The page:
The experiences of working in Film and Television are one and the same. To me it’s the same craft. I have to go through the same process as far as exploring every aspect of the whole dynamic of the piece and the character or characters I happen to be working on or with.
Making love is making love, y’know what I mean?

MH: Millennium fans in particular are looking forward to '2012' as it appears, on the face of it, to deal with similar apocalyptic themes to Millennium. Could you tell us a little more about the film and whether you enjoyed your work on it?

RS: 2012 is one heck of a ride…it was a heck of ride shooting all those roller-coaster scenes. To break it down...2012: It’s the year the Mayan calendar ends, henceforth, the end of all mankind and you had a sense of that when on the sets. On the other hand; 2012 to me is rebirth, my daughter Soleii E Selestene Selmour was born during the filming of it. It was the new beginning of a beginning for me and there I was in the middle of the end of the world. I don’t think anyone can grasp the concept and the magnitude of the story yet. I was involved in one of the multitude of happenings that’ll be taking place around the World. Can you imagine that?

MH: I read that you are an artist and create work from your studio that you exhibit at private shows. Could you tell us a little more about your art, what medium do you work in and how would you describe your style?

RS: I do paint indeed. I’ve been going at it on a serious trip for the last eight, nine years. I’ve organised and participated in a number of artshows. My style is poetically abstract. I paint like I write prose. I tell endless stories through my work. I venture with oil, acrylic and watercolor. It’s a fantastic exercise. Somehow it spills over into my approach to the craft of acting in that it opens up windows in and around the mind that give you a new angle of looking into things.

MH: What can admirers of your work keep their eyes open for with respect to the continuing career of Ron Selmour?

RS: I just guest starred in Caprica. A television series set in the fictional Battlestar Galatica universe beginning 58 years before the events seen in Battlestar Galatica. I finished filming my scenes last night.

I’m also priveleged to be concurrently working with Zack Snider on Sucker Punch. I play a gentleman name Danforth who is part of this labyrinth like plot. A 1950’s period action movie. Zack Snider describes it as Alice in Wonderland with a machine gun. It depicts the story of a girl named Baby Doll who is confined to a mental institution by her evil stepfather, who intends to have her lobotomised in five days. While imprisoned, she imagines an alternative reality to hide her from the pain. In this fantasy world she needs to steal five objects to help her out before she is deflowered by a vile man.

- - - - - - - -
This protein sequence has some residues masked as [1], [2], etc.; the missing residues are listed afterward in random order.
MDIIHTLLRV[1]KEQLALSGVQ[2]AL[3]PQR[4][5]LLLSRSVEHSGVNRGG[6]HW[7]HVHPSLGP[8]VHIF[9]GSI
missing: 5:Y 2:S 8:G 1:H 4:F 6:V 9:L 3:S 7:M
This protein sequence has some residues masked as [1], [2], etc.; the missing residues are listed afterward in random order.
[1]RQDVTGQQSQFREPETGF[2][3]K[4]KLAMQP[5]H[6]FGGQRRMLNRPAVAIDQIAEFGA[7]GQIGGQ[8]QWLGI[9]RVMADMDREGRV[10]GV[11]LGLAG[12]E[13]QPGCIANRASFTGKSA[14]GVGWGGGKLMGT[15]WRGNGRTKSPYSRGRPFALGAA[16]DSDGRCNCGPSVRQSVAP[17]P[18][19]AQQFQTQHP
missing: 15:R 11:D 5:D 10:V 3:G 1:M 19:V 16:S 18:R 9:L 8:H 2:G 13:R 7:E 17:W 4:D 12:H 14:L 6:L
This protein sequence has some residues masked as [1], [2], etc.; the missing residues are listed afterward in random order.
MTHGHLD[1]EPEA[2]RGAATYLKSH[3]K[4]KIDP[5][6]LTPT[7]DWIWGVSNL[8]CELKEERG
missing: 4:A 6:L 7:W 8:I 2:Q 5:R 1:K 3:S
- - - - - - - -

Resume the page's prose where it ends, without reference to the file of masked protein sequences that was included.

It’s great fun, life is good. I’m on cloud nine and I intend to stay there or go up higher. I love my work, I’m loving life. We go on from here….more great work…and go on further making a difference in the world through my work.

MH: Once again our thanks for agreeing to talk to us.

RS: No thank you, Mark, for this healthy exercise.


Here's Dirt's Thing - Maranatha Video Review!

Ladies and gentlemen it's time, once again, for our masked avenger, wrestlemaniac and super powered reviewer DiRT to cast his x-ray vision upon another episode of Millennium and direct his considerable following in our direction in the process. This time it's Maranatha and Frank Black's battle with a Russian Antichrist.

In Maranatha, Frank Black and Peter Watts investigate a series of brutal killings in the Brighton Beach Russian community of New York City. The shotgun slayings seem to be the work of mysterious Russian diplomat Sergei Stepanovich, a man recognized by the local immigrants as Yaponchik, a mythical Russian figure destined by prophecy to be revealed as the Antichrist. Now it might just be me but Yaponchik could well be a near rival for Lucy Butler as one of Frank's most chilling adversaries.

To my mind, Maranatha had the feel of a gothic melodrama with few spoons of Russian religious thinking mixed with global unease about nuclear power but you're not here to listen to me right? So grab a Vodka, a dish of Soleniye Ogurscy and settle back for more from the man with the mask.....

Is he right or wrong? What do you think of Maranatha? Did Chip write his Millennium magnum opus way back in season one or was his later attempts much better. And what about Lance, great acting or do better next time? Whatever your opinion about this episode and this review we want to hear about it.